Yesterday I wrote a lengthy post in response to an essay by John Stauffer on the controversy surrounding the existence of black Confederates, which appeared in The Root. As you can see I believe there to be numerous factual and conceptual problems with many of the author’s claims. I do not wish to repeat them today. What I do want to suggest, however, is that Stauffer’s overall approach to this subject, specifically relating to the kinds of sources utilized, helps to make the case for increased attention to military history that have recently been made by Gary Gallagher and Katy Meier in the pages of The Journal of the Civil War Era and Earl Hess in Civil War History.
At the center of this controversy is a question about the status of Civil War soldiers. Between 1861 and 1865 somewhere around 3 million Americans served in Union and Confederate ranks. These men have been the subject of serious historical inquiry for at least the last 60 years, going back to Bell Wiley’s Billy Yank and Johnny Reb. The most thorough studies of their recruitment, organization, experience while in the ranks, and eventual discharge is predicated on a thorough understanding of the relevant sources. There are enlistment papers, muster rolls, draft records, compiled service records, and pension records. Both armies were managed by a military and civilian bureaucracy that only adds to the challenge of researching the men on both sides, who volunteered or were drafted. Continue reading “John Stauffer, Black Confederates, and the Case for Military History”
From Earl Hess’s essay on the state of Civil War History in the latest issue of Civil War History.
In addition, despite the appearance of some top-quality memory studies by Carol Reardon, Brian Craig Miller, and Kevin Levin, a number of examples of this genre exhibit poor scholarship. Unfortunately, it is easy for a graduate student to research postwar newspapers and throw together a pale imitation of David Blight’s book. The most serious weakness is that the author, when writing the obligatory chapter or two about the war as background to their main effort, cannot get the larger story right. When encountering such manuscripts while reviewing them for university presses, I often compile a list of factual errors about the conflict, in addition to many conceptual errors about their subject. Ironically, many of these memory studies are focused on individuals whose sole claim to fame is that they commanded large armies in the field. Yet, the authors of these studies know next to nothing about what the general in question actually did during the war, and they know even less about how traditional military historians have interpreted his career. (pp. 391-92)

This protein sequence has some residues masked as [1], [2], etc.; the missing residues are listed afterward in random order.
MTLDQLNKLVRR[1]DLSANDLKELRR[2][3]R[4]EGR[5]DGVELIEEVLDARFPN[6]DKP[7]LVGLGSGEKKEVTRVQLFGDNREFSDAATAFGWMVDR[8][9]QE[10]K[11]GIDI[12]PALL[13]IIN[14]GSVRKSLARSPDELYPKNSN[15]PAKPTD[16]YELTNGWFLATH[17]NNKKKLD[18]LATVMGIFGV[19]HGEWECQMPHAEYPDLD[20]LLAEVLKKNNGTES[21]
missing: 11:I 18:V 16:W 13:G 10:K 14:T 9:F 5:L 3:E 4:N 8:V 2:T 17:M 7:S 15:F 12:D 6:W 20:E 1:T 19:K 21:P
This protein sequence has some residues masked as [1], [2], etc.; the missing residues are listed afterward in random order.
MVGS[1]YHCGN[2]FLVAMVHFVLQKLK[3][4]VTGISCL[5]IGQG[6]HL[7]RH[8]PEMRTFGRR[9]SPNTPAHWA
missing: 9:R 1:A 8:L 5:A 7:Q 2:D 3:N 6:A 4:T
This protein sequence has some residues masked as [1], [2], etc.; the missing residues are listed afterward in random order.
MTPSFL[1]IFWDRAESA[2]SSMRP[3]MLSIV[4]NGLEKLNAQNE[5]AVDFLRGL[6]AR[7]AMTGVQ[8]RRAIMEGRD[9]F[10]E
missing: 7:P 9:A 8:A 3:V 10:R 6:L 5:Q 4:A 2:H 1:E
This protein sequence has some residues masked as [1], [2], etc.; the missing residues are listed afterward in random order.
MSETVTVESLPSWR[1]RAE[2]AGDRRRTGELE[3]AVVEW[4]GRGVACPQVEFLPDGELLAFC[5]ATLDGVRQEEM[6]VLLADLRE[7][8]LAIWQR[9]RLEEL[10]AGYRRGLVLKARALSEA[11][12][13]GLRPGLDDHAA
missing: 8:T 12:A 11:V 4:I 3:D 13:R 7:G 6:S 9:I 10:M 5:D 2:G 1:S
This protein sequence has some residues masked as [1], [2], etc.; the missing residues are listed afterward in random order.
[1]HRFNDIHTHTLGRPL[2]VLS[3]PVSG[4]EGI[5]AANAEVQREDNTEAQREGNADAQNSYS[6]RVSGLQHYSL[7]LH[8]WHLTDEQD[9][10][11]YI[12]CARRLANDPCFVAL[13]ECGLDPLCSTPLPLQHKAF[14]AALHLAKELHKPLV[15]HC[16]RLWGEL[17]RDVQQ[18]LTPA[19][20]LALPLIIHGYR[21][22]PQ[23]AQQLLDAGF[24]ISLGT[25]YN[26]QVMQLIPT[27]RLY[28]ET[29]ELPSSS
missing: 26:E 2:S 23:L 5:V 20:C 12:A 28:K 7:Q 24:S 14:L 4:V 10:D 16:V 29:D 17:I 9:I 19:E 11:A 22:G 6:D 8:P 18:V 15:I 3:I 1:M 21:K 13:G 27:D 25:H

Hess believes that historians of what he calls “War Studies” and the “New Military History” have lost sight of the necessity of mastering those topics that fall into the category of Traditional Military History. These historians, according to Hess, may write about battles, leaders, and armies, but they have little understanding of military affairs. Unfortunately, Hess offers very little in the way of what needs to be mastered in this category of Civil War studies: “It includes campaign and battle studies, tactical and strategic histories, studies of weapons, and biographies of major commanders.” This seems to me to be insufficient.